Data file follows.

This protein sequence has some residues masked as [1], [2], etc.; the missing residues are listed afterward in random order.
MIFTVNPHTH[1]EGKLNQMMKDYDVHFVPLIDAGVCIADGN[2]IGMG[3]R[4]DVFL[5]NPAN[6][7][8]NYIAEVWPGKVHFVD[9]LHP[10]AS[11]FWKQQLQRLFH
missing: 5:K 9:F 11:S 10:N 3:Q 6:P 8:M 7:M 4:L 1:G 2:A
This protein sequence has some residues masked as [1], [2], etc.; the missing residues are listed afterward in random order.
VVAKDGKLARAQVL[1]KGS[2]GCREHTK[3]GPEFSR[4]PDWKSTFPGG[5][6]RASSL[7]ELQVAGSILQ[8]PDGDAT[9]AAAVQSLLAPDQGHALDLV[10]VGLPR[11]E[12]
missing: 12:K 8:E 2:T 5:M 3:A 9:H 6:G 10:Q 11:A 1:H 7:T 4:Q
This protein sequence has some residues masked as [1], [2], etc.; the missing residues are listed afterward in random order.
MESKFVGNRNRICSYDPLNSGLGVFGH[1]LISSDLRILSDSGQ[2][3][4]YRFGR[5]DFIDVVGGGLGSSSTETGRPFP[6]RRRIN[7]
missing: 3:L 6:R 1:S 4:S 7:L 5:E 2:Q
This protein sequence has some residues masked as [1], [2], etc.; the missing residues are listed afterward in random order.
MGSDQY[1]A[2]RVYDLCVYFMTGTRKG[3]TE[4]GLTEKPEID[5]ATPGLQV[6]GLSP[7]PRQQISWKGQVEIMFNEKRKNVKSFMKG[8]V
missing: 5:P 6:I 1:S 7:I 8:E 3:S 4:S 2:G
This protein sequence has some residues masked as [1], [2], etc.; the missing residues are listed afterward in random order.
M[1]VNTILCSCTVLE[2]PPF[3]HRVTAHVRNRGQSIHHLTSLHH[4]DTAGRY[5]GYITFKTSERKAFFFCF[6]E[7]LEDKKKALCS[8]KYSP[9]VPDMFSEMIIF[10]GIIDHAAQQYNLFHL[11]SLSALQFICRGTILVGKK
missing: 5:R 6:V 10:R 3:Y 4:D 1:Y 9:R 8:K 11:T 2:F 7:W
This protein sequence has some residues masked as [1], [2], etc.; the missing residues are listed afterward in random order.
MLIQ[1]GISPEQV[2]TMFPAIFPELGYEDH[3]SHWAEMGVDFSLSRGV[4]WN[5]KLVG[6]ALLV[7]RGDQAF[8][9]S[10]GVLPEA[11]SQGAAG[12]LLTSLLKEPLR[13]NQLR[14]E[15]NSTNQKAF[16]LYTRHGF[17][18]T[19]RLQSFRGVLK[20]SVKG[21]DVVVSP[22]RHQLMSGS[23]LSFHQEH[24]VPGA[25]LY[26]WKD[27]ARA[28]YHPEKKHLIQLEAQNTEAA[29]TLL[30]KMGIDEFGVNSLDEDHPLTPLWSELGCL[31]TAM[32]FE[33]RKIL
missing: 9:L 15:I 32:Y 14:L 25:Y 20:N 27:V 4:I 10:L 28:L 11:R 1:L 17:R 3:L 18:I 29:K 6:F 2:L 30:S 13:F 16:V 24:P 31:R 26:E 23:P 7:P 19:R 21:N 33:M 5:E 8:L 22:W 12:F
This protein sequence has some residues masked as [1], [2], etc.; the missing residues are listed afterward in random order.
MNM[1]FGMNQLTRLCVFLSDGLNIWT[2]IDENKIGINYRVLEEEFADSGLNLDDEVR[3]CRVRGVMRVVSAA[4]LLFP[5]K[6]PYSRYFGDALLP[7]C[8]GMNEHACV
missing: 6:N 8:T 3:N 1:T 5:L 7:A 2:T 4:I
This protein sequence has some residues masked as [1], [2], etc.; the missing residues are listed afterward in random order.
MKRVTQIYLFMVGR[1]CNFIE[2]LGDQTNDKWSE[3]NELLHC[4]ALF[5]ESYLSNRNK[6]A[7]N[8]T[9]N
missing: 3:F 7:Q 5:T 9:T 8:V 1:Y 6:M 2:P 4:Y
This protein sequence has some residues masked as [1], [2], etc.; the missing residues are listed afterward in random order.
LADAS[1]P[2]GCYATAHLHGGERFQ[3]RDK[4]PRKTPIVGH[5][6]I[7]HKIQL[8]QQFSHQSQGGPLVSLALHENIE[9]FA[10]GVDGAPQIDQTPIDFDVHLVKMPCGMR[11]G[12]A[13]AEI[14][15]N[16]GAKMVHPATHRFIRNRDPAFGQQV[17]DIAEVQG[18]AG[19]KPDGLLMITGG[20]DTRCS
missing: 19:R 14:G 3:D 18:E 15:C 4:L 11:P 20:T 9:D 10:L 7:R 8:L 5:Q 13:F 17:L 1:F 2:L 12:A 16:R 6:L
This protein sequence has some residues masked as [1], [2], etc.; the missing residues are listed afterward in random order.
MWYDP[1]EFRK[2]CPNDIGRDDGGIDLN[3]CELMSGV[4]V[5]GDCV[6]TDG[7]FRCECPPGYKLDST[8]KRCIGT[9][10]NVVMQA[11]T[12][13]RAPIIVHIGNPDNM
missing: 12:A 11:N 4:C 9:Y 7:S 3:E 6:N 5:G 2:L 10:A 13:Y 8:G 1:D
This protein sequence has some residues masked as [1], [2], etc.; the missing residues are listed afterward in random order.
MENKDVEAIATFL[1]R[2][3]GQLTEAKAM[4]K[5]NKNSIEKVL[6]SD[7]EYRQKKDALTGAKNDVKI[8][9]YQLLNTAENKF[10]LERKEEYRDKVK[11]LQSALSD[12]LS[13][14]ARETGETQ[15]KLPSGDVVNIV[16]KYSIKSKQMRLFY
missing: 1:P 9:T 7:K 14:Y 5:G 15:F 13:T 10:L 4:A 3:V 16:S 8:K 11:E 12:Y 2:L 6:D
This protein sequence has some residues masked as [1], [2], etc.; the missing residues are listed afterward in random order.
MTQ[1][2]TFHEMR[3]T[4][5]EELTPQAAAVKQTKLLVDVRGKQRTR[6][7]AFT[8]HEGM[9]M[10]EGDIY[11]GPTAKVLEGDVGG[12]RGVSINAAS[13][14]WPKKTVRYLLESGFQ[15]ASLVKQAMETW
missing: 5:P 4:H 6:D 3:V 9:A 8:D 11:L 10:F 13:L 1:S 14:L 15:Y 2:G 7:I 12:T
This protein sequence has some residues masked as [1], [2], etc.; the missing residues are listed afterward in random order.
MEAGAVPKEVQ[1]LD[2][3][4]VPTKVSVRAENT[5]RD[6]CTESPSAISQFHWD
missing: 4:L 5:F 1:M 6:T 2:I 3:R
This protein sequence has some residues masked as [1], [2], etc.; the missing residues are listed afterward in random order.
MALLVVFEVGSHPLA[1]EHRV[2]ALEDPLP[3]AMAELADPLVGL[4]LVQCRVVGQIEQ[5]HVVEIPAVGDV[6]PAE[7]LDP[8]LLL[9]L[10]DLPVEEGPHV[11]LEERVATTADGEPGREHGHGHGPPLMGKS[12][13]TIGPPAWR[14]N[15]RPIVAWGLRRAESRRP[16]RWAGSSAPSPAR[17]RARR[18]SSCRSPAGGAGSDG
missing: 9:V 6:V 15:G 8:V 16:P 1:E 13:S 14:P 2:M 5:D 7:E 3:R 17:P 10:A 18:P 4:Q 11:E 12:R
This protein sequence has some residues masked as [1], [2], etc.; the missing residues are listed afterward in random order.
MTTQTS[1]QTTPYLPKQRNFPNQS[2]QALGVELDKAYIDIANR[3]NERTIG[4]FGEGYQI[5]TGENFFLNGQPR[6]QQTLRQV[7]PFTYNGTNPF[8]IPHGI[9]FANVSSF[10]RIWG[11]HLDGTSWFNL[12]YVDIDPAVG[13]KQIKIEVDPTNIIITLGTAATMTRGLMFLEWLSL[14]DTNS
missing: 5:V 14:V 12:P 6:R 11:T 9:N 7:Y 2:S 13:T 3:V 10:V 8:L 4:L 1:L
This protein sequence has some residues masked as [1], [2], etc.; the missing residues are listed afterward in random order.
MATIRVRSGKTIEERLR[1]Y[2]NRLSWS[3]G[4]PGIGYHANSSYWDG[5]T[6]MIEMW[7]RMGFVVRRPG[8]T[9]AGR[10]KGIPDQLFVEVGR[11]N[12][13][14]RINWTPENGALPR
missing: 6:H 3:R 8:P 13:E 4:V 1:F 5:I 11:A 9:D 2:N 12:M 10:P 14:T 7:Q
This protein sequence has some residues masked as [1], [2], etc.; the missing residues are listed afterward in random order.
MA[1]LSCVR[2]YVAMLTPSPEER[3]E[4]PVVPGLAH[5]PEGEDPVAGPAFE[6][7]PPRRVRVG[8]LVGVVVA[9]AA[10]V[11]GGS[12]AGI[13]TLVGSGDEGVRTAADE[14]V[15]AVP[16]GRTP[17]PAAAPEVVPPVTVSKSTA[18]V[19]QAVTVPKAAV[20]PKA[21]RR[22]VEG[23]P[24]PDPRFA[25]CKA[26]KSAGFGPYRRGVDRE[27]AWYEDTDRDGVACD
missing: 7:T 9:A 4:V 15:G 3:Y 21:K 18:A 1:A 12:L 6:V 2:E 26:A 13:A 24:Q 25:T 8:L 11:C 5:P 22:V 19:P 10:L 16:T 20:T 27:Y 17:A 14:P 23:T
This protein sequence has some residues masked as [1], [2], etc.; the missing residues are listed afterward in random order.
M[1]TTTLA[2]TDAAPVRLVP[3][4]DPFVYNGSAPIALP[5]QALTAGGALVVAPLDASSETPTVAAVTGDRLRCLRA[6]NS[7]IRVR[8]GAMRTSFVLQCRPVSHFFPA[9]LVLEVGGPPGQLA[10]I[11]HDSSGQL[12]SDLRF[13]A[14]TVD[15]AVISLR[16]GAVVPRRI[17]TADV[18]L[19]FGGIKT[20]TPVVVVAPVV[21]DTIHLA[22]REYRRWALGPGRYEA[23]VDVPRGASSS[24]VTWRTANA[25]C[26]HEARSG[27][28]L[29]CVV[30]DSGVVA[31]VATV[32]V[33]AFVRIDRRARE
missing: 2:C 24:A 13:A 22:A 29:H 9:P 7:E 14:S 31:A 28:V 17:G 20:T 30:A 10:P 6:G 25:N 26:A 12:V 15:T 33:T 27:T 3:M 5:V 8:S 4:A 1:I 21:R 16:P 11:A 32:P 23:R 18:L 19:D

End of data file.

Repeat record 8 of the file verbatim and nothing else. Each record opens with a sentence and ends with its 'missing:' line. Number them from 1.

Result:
This protein sequence has some residues masked as [1], [2], etc.; the missing residues are listed afterward in random order.
MKRVTQIYLFMVGR[1]CNFIE[2]LGDQTNDKWSE[3]NELLHC[4]ALF[5]ESYLSNRNK[6]A[7]N[8]T[9]N
missing: 3:F 7:Q 5:T 9:T 8:V 1:Y 6:M 2:P 4:Y